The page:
The Culture of Adolescence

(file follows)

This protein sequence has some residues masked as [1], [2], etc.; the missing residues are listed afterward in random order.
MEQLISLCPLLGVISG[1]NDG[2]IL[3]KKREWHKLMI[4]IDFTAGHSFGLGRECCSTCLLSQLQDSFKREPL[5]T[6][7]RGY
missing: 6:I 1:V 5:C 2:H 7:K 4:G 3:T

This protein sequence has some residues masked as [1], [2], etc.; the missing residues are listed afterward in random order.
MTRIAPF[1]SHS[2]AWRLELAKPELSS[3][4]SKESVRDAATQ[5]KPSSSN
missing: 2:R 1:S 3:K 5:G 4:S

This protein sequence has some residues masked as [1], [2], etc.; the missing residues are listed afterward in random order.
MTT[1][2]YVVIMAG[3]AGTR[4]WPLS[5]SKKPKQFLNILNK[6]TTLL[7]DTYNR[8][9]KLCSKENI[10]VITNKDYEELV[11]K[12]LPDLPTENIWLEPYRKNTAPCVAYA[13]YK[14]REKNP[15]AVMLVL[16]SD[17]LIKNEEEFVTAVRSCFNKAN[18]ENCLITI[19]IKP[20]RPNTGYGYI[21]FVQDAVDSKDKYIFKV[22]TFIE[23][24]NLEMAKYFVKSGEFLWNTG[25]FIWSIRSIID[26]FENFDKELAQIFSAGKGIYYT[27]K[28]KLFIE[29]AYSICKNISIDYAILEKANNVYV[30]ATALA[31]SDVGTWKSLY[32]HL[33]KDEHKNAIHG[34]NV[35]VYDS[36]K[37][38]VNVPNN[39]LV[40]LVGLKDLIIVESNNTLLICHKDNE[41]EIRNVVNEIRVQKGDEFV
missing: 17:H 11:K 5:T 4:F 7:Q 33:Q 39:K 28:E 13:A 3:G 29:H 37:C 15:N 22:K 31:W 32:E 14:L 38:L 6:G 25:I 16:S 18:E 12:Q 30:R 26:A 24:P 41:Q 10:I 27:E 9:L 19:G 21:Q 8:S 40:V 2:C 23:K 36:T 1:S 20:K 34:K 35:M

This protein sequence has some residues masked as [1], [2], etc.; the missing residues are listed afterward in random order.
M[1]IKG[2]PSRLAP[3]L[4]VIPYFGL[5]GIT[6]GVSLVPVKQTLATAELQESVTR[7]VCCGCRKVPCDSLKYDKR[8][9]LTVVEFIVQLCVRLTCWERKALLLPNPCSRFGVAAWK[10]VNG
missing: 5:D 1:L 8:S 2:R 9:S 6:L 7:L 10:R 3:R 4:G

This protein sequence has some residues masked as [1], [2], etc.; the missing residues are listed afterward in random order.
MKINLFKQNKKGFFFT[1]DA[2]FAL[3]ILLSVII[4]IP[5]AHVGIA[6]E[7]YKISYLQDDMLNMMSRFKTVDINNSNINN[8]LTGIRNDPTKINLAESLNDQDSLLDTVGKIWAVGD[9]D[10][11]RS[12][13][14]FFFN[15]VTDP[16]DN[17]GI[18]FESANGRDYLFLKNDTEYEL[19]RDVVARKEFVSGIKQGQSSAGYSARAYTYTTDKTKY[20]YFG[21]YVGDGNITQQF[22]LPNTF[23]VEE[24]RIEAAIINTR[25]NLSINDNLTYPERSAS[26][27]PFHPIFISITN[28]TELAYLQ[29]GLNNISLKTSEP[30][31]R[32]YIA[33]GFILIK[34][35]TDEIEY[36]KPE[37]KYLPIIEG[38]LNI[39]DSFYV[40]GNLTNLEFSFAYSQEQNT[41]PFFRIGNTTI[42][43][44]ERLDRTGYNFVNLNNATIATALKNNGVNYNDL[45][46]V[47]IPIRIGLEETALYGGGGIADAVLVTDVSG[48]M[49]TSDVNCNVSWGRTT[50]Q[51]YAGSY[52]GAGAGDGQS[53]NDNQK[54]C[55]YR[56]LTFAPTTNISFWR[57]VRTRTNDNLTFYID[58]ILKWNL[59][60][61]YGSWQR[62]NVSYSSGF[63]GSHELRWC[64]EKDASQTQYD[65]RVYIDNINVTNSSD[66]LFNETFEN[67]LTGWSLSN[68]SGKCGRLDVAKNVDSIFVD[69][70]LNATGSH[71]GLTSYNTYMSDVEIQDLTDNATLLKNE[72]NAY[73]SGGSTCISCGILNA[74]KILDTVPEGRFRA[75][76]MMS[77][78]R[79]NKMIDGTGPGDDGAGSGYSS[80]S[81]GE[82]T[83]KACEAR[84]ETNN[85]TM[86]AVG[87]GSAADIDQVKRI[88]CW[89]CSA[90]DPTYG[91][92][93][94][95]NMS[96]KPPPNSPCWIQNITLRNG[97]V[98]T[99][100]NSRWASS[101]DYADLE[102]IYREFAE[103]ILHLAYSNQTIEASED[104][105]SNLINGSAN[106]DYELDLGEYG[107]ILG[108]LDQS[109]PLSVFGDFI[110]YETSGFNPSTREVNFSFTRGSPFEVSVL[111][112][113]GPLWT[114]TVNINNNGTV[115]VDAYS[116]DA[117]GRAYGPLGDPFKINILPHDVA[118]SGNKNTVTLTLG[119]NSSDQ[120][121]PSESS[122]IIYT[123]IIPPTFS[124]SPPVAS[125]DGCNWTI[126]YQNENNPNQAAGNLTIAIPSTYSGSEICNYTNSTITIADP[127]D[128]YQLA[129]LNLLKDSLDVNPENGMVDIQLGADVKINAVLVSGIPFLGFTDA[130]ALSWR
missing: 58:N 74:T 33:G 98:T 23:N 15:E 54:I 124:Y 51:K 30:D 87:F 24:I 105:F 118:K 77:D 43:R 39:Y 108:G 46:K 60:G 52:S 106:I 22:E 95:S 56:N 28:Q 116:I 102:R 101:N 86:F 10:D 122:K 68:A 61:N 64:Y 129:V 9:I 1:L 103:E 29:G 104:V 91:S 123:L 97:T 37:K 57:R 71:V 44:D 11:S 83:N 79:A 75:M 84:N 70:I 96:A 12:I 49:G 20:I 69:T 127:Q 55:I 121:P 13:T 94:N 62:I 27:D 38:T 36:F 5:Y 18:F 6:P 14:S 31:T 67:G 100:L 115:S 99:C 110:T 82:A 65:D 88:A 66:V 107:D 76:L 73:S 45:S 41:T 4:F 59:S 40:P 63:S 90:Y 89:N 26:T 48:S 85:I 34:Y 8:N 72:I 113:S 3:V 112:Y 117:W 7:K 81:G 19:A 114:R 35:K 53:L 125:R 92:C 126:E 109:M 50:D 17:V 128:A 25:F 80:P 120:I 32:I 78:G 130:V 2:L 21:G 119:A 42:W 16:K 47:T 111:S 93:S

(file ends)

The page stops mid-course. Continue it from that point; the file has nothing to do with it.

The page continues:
No later adaptation of Le Fantôme de l’Opéra was nearly as popular as the Universal films until the British musical drama by Andrew Lloyd Webber, Charles Hart, and Richard Stilgoe. Granted, there are some culturally revealing features (which I will soon discuss) in the most notable adaptations between the 1943 remake and the Lloyd Webber version: the 1962 British film from Hammer Studios, the 1974 rock-musical movie Phantom of the Paradise, the English stage Phantom of the Opera by Ken Hill first produced in 1976, and the 1983 television film broadcast by CBS with Maximilian Schell in the title role and Jane Seymour as the Christine-figure (see Perry, 60–63). Yet, while these all found audiences, however limited, none of them drew the vast and continuous middle-class response that the Lloyd Webber musical has enjoyed since its London opening on October 9, 1986, and its New York premiere (with the original British stars) on January 26, 1988 (Walsh, 180; Perry, 81). There are several obvious reasons why this adaptation has “struck a chord” to such a degree. In a stage revival of the dazzling spectacle in the 1925 and 1943 versions—no more than half-attempted in the intervening productions—the musical offers its increasingly broad-based audiences, somewhat as Universal did, a sort of “ticket backstage” to the splendors of high-culture opera (at appropriately high ticket prices) without being so operatic as to alienate the many who aspire to that level socioeconomically but find real opera too slow and remote. Indeed, as in the 1943 film, this musical’s segments of “opera” are entirely new and fake ones devised by the composer of the score, this time without fully operatic features or direct echoes of well-known figures, yet with attributions to such nonexistent but opera-sounding names as “Chalumeau” and “Albrizzio” (see the libretto in Perry, 141, 151.
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